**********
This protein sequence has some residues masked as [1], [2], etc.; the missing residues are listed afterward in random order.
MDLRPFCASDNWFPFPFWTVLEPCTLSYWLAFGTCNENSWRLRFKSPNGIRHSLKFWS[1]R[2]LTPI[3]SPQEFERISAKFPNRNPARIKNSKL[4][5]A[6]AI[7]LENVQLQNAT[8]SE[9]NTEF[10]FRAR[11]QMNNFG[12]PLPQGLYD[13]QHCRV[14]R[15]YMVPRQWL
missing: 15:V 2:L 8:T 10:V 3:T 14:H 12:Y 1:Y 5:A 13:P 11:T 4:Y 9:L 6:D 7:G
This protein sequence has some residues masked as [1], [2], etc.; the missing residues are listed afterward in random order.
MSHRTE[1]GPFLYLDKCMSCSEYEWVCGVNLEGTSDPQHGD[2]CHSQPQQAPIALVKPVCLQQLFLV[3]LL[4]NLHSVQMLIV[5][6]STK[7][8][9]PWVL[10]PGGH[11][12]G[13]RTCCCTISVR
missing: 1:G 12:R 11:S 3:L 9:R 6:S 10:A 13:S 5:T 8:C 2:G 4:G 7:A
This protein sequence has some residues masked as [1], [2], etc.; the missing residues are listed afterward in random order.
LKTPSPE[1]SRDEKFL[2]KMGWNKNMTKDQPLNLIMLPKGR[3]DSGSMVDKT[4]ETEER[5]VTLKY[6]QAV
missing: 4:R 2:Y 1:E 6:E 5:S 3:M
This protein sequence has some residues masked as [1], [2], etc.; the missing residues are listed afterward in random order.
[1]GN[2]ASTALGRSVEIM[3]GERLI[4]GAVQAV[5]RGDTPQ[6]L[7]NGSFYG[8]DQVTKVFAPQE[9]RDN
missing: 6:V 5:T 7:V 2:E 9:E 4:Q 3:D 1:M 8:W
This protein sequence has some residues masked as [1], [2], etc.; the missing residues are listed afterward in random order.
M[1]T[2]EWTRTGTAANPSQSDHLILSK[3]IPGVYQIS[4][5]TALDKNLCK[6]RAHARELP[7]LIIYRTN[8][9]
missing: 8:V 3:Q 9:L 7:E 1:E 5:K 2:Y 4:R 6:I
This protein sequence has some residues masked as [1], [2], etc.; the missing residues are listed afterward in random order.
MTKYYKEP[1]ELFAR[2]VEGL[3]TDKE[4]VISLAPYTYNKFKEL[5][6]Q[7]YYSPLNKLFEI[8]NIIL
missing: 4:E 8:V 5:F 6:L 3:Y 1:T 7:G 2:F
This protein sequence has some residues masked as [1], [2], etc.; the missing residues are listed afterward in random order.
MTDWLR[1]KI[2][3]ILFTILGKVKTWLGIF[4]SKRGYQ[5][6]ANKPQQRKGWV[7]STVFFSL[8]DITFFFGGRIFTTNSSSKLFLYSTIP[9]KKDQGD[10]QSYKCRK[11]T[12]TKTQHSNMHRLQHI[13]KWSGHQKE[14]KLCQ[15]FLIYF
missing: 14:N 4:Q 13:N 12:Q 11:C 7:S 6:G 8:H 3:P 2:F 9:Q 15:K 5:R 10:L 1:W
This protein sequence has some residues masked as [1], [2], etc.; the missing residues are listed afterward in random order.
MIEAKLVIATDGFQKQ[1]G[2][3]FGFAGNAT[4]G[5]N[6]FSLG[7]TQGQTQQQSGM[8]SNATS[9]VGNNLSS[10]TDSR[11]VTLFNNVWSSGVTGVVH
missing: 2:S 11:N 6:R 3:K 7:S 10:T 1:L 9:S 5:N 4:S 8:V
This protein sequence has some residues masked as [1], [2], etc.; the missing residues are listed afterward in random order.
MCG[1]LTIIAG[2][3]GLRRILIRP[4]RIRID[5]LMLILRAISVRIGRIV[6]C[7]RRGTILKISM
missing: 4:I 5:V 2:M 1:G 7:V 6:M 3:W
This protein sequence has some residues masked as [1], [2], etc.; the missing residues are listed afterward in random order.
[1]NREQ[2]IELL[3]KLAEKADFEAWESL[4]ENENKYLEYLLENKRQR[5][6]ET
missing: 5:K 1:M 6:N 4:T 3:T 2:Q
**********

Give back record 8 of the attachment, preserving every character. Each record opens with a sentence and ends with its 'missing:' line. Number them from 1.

This protein sequence has some residues masked as [1], [2], etc.; the missing residues are listed afterward in random order.
MIEAKLVIATDGFQKQ[1]G[2][3]FGFAGNAT[4]G[5]N[6]FSLG[7]TQGQTQQQSGM[8]SNATS[9]VGNNLSS[10]TDSR[11]VTLFNNVWSSGVTGVVH
missing: 2:S 11:N 6:R 3:K 7:S 10:T 1:L 9:S 5:N 4:S 8:V